Firstly, a grey-level threshold is selected. This is achieved by choosing a set of 15×15 pixel neighbourhoods centred on each of the blobs selected at the end of stage 21, collating all pixels within all these neighbourhoods into a single list, and computing the mean grey-level of these pixels.
A new thresholded binary image is now produced. Pixels in the red component of the original image whose grey levels are below (darker than) the threshold mean computed above are set to 1; remaining pixels are set to 0.
Connected component labelling is now applied to this binary image. This is a known image processing technique (such as described in A Rosenfeld and A C Kak, ‘Digital Picture Processing’, Vols. 1 & 2, Academic Press, New York, 1982) which gives numerical labels to connected regions in the binary image, these being groups of connected pixels whose values are all 1. An 8-connectedness rule is used, so pixels are deemed to be connected when they are horizontally, vertically, or diagonally adjacent. Each region corresponding to a selected blob from stage 21 is assigned a separate label, enabling pixels belonging to those regions to be identified. The following region properties are then computed:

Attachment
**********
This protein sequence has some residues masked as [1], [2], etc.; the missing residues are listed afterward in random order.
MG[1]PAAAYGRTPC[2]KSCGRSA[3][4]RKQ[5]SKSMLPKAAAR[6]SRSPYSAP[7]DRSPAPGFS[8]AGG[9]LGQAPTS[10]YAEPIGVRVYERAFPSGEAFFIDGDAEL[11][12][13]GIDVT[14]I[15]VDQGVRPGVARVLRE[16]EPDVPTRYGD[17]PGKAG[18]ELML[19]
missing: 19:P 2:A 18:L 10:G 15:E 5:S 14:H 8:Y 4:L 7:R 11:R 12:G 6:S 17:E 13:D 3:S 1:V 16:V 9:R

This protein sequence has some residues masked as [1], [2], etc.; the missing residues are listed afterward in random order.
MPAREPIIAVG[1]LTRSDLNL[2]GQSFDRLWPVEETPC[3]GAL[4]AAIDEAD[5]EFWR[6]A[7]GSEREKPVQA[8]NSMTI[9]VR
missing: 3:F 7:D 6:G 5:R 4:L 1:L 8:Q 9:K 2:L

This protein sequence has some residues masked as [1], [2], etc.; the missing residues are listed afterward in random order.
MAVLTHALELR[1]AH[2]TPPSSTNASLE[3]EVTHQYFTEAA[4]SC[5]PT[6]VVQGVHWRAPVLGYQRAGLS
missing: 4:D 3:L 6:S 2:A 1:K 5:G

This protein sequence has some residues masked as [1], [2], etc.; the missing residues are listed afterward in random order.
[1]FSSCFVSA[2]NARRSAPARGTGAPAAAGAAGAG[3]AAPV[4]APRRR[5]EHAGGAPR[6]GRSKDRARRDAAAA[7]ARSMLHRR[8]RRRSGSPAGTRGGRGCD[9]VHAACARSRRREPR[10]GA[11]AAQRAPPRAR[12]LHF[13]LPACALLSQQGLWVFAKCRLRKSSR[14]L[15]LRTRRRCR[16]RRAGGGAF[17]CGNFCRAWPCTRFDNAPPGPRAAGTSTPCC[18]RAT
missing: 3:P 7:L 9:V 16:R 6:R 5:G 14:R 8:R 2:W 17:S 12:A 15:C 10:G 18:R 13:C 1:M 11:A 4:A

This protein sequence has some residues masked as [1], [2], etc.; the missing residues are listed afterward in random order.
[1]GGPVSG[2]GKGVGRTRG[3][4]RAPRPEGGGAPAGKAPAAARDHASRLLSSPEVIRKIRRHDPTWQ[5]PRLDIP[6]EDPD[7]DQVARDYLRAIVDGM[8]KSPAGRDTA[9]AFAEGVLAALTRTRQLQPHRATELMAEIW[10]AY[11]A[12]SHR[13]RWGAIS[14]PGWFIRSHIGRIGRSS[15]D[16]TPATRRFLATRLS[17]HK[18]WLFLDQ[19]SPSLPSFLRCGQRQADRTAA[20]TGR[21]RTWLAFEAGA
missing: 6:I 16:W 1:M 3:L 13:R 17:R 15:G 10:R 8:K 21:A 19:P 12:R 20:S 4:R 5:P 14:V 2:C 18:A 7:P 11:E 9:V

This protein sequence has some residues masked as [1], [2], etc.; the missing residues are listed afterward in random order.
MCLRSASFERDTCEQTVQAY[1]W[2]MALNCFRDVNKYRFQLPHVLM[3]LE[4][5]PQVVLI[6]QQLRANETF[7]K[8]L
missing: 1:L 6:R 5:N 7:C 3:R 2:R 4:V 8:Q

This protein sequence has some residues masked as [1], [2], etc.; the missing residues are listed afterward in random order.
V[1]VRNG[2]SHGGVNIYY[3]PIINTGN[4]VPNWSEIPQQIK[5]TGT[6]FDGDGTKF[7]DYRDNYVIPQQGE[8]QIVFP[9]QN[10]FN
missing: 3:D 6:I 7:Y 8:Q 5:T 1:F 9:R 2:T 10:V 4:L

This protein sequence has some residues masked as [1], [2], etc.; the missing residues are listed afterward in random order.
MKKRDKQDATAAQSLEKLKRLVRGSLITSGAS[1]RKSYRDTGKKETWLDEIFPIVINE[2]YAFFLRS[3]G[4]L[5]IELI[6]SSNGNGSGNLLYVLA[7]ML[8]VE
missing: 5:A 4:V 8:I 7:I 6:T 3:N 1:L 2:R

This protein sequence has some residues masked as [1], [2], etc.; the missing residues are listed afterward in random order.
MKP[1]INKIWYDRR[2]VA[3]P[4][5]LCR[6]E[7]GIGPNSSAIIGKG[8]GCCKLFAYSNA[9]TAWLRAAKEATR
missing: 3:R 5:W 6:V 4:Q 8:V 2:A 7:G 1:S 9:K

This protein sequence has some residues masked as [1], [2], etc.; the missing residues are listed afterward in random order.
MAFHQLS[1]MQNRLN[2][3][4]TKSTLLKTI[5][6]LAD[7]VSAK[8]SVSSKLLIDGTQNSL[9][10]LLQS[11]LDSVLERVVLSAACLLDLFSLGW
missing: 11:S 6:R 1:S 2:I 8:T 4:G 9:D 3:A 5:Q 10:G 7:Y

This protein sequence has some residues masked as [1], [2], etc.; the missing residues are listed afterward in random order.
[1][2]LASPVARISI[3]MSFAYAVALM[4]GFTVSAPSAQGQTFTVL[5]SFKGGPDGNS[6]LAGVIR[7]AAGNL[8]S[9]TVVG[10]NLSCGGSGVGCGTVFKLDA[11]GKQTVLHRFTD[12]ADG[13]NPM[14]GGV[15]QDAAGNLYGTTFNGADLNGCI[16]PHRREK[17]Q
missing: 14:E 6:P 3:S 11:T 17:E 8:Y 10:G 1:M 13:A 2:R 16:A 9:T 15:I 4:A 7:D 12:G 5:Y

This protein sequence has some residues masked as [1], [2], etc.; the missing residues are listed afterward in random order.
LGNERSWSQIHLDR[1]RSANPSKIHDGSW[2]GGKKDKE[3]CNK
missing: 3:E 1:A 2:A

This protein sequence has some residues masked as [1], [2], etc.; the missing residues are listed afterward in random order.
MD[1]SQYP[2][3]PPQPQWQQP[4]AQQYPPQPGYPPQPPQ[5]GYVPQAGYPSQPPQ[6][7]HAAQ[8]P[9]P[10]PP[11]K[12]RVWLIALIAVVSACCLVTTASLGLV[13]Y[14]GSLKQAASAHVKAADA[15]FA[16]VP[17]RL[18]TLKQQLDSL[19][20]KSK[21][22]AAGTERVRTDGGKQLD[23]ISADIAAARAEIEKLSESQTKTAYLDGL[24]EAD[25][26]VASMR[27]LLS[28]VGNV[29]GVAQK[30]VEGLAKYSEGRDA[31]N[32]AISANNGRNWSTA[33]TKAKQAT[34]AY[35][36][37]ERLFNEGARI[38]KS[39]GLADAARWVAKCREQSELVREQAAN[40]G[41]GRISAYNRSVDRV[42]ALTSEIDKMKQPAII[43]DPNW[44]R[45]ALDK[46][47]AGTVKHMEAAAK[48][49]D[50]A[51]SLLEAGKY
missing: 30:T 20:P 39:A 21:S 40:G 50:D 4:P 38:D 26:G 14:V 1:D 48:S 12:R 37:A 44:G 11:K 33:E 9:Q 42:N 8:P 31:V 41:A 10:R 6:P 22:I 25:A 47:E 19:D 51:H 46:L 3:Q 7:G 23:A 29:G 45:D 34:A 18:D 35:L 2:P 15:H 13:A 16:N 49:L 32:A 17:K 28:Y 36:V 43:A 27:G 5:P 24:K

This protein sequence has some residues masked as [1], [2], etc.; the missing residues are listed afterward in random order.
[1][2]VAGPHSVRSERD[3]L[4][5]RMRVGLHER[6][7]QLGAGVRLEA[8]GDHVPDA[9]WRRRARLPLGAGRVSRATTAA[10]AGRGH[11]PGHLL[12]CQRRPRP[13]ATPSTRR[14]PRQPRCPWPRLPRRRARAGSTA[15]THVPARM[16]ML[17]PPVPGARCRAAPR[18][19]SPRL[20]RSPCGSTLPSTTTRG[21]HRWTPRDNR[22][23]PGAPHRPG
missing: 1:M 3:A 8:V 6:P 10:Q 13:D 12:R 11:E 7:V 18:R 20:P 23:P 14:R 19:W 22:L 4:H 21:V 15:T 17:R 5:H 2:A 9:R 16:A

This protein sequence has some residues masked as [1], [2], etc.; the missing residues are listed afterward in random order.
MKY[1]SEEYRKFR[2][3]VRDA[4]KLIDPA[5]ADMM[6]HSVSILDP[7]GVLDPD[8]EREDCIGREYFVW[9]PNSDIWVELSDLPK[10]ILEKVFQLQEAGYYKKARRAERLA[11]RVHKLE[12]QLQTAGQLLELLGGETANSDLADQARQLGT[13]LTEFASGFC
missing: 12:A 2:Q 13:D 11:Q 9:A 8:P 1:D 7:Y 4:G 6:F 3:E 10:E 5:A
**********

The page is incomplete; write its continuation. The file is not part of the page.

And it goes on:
Regions whose area is less than 190 pixels or whose thickness is less than 4 pixels are rejected, these being too small to be mitotic cell nuclei.
At this stage the mean grey-level of the pixels within each region is also calculated from the red component of the original image. The overall mean and standard deviation of these mean grey-levels is then found for later use in grey-level normalisation (stage 25).